Allow me to recount one of the best moments of my life. I was sitting in the passenger seat with a friend I may never see again. We rolled down I-85 as the hills rose into ridges and tobacco farms gave way to wide pastures for gently grazing cattle. As Hickory came and went, a panorama of misty blue mountains appeared over the dashboard. The beauty bonded us together.

This, readers, is Western North Carolina. A pandhandle of blue and purple beauty, a priceless, timeless gem that stirs the hearts of every North Carolinian. In the formulation “mountains to the coast,” the high country establishes itself as truly irreplaceable. We would not be North Carolina without the Blue Ridges, the Black Mountains, and the Smokies.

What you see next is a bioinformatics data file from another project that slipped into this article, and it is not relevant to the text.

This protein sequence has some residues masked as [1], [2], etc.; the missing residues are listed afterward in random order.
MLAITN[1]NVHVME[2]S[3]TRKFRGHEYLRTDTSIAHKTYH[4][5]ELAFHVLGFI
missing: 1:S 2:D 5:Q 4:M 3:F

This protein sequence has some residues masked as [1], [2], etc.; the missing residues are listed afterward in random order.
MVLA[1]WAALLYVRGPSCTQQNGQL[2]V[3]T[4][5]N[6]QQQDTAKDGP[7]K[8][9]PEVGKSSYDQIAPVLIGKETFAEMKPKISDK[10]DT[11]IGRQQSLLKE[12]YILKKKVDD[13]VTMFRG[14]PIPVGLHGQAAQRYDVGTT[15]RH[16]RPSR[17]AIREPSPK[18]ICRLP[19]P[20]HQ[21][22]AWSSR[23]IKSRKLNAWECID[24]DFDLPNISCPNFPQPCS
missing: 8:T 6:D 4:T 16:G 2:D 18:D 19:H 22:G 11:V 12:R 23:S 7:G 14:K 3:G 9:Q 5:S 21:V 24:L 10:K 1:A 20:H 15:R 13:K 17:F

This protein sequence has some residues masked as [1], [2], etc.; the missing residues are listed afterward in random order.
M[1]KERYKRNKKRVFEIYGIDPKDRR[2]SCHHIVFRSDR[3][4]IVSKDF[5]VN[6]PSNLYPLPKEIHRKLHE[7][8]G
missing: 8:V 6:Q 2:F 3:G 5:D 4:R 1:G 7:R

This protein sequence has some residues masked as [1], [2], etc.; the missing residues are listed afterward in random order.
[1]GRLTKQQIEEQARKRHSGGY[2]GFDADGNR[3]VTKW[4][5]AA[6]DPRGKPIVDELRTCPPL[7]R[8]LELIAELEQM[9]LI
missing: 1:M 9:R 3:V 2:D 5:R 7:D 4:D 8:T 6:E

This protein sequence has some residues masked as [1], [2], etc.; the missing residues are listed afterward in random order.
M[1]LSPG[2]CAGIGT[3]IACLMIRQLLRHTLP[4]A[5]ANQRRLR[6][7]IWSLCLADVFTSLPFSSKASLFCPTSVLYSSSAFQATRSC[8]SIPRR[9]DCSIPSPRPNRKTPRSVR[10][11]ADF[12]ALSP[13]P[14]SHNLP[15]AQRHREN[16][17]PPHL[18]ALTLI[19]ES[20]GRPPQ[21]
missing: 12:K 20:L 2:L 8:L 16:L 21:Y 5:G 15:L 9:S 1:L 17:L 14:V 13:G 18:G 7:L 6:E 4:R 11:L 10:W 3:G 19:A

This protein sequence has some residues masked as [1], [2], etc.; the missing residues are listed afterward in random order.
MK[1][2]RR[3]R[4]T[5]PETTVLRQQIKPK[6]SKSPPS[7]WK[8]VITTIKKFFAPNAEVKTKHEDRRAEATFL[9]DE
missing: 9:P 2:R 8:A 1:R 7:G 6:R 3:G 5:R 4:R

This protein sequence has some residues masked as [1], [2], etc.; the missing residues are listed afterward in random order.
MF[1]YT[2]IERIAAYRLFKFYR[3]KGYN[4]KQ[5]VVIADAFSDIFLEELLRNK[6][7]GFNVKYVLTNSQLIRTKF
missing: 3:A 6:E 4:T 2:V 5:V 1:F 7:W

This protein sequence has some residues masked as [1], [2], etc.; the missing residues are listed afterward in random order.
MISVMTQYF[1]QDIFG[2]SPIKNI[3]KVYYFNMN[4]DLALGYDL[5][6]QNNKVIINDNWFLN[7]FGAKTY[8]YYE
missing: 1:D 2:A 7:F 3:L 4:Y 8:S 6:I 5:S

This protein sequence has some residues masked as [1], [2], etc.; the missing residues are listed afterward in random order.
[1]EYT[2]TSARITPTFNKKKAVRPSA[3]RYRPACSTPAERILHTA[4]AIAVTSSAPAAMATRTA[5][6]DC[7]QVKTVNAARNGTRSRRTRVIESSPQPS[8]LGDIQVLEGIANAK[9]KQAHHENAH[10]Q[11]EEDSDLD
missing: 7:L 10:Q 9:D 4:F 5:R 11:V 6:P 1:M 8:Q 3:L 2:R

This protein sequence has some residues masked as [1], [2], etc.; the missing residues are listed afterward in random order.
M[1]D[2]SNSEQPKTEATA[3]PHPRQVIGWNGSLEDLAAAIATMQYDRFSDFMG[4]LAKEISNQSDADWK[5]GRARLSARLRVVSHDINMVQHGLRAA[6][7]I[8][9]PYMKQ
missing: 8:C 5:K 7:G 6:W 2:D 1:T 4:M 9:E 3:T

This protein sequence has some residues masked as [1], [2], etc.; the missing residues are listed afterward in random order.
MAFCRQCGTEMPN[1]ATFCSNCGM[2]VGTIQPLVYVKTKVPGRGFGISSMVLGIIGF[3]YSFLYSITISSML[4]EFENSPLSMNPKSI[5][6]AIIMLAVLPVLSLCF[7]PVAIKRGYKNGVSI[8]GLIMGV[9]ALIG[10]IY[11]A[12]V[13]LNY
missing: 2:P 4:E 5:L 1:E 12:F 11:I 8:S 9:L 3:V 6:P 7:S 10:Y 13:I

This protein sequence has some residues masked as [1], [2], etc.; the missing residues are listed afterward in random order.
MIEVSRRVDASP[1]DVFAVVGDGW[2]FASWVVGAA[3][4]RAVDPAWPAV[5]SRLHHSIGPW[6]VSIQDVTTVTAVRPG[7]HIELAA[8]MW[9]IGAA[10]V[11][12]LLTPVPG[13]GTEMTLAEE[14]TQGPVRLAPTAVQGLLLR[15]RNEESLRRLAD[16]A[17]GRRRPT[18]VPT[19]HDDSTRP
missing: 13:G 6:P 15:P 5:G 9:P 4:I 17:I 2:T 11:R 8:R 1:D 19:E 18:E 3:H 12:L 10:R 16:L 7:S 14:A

Our mountains are an economic engine. The Blue Ridge Parkway alone produces a third of a billion dollars every year. Ski slopes and old estates draw long streams of tourists. Millions walk the terraces of Biltmore House. Asheville, for better or worse, has become a fixture of travel sites.

Appalachia is said to be Scots-Irish and conservative. But Asheville blooms with diversity and shines a bright light of liberalism across the region. White its growth picked up only in the last decade or two, the self-styled “Land of the Sky” has nurtured imagination for over a century. The mountains stimulate the creative senses.

But the very best parts of the mountains lie beyond the reach of human change. I love Mount Mitchell above all the others. A hulking green whale that turns dark in winter, the ceiling of our state, the mountain once called Black Dome watches over a people who owe their natural resources so much. Let us protect these hills for generations to come.


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